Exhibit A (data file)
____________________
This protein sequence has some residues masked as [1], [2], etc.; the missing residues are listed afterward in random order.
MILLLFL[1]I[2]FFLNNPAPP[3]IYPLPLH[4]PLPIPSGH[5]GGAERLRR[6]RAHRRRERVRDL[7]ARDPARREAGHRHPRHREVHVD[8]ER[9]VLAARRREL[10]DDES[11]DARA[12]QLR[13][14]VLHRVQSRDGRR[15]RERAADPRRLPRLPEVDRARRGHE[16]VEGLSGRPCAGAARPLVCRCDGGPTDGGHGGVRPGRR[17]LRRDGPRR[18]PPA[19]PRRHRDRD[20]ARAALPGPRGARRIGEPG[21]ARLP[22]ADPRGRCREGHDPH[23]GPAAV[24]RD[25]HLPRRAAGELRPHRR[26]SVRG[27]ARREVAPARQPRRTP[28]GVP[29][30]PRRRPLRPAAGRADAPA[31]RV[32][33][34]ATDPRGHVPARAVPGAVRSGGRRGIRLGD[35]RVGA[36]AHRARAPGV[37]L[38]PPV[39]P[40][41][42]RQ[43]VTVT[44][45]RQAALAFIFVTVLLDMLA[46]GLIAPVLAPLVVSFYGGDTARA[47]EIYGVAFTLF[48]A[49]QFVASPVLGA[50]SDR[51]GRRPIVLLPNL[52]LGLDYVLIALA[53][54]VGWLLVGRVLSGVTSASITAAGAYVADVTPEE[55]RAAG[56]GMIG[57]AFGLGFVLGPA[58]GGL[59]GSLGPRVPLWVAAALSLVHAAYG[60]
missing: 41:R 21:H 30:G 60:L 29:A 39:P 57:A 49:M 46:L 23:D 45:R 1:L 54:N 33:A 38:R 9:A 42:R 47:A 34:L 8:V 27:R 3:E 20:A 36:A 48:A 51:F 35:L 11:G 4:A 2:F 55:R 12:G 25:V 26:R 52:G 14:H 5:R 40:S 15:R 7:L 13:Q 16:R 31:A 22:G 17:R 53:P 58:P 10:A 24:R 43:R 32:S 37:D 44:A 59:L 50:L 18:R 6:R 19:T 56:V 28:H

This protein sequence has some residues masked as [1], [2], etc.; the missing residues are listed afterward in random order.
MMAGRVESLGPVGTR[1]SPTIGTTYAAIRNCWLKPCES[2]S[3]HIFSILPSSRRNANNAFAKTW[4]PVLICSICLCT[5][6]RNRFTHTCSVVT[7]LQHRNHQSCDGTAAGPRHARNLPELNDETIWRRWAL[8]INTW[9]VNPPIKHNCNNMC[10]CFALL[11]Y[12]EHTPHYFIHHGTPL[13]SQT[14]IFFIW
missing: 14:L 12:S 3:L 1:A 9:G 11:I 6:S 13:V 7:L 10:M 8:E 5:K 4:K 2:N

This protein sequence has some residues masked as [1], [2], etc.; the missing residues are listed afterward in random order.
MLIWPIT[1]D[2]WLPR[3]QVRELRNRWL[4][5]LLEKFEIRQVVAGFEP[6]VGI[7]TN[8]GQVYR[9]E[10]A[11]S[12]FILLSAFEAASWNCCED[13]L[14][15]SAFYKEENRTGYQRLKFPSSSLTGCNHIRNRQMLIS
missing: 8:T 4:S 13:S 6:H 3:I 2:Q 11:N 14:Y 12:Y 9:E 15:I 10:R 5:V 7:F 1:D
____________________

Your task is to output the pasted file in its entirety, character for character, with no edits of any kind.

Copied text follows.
This protein sequence has some residues masked as [1], [2], etc.; the missing residues are listed afterward in random order.
MILLLFL[1]I[2]FFLNNPAPP[3]IYPLPLH[4]PLPIPSGH[5]GGAERLRR[6]RAHRRRERVRDL[7]ARDPARREAGHRHPRHREVHVD[8]ER[9]VLAARRREL[10]DDES[11]DARA[12]QLR[13][14]VLHRVQSRDGRR[15]RERAADPRRLPRLPEVDRARRGHE[16]VEGLSGRPCAGAARPLVCRCDGGPTDGGHGGVRPGRR[17]LRRDGPRR[18]PPA[19]PRRHRDRD[20]ARAALPGPRGARRIGEPG[21]ARLP[22]ADPRGRCREGHDPH[23]GPAAV[24]RD[25]HLPRRAAGELRPHRR[26]SVRG[27]ARREVAPARQPRRTP[28]GVP[29][30]PRRRPLRPAAGRADAPA[31]RV[32][33][34]ATDPRGHVPARAVPGAVRSGGRRGIRLGD[35]RVGA[36]AHRARAPGV[37]L[38]PPV[39]P[40][41][42]RQ[43]VTVT[44][45]RQAALAFIFVTVLLDMLA[46]GLIAPVLAPLVVSFYGGDTARA[47]EIYGVAFTLF[48]A[49]QFVASPVLGA[50]SDR[51]GRRPIVLLPNL[52]LGLDYVLIALA[53][54]VGWLLVGRVLSGVTSASITAAGAYVADVTPEE[55]RAAG[56]GMIG[57]AFGLGFVLGPA[58]GGL[59]GSLGPRVPLWVAAALSLVHAAYG[60]
missing: 41:R 21:H 30:G 60:L 29:A 39:P 57:A 49:M 46:L 23:D 45:R 1:L 54:N 33:A 38:R 9:A 42:R 47:A 34:L 8:V 27:R 3:E 20:A 36:A 48:A 51:F 35:L 11:G 4:A 2:F 55:R 12:G 25:V 26:R 52:G 14:H 5:R 40:S 15:R 7:L 13:Q 16:R 31:A 22:G 17:R 53:P 58:P 10:A 24:R 43:R 32:S 37:D 44:A 59:L 50:L 18:R 6:R 19:T 56:V 28:H

This protein sequence has some residues masked as [1], [2], etc.; the missing residues are listed afterward in random order.
MMAGRVESLGPVGTR[1]SPTIGTTYAAIRNCWLKPCES[2]S[3]HIFSILPSSRRNANNAFAKTW[4]PVLICSICLCT[5][6]RNRFTHTCSVVT[7]LQHRNHQSCDGTAAGPRHARNLPELNDETIWRRWAL[8]INTW[9]VNPPIKHNCNNMC[10]CFALL[11]Y[12]EHTPHYFIHHGTPL[13]SQT[14]IFFIW
missing: 14:L 12:S 3:L 1:A 9:G 11:I 6:S 13:V 7:L 10:M 8:E 5:K 4:K 2:N

This protein sequence has some residues masked as [1], [2], etc.; the missing residues are listed afterward in random order.
MLIWPIT[1]D[2]WLPR[3]QVRELRNRWL[4][5]LLEKFEIRQVVAGFEP[6]VGI[7]TN[8]GQVYR[9]E[10]A[11]S[12]FILLSAFEAASWNCCED[13]L[14][15]SAFYKEENRTGYQRLKFPSSSLTGCNHIRNRQMLIS
missing: 8:T 4:S 13:S 6:H 3:I 2:Q 11:N 14:Y 12:Y 9:E 15:I 10:R 5:V 7:F 1:D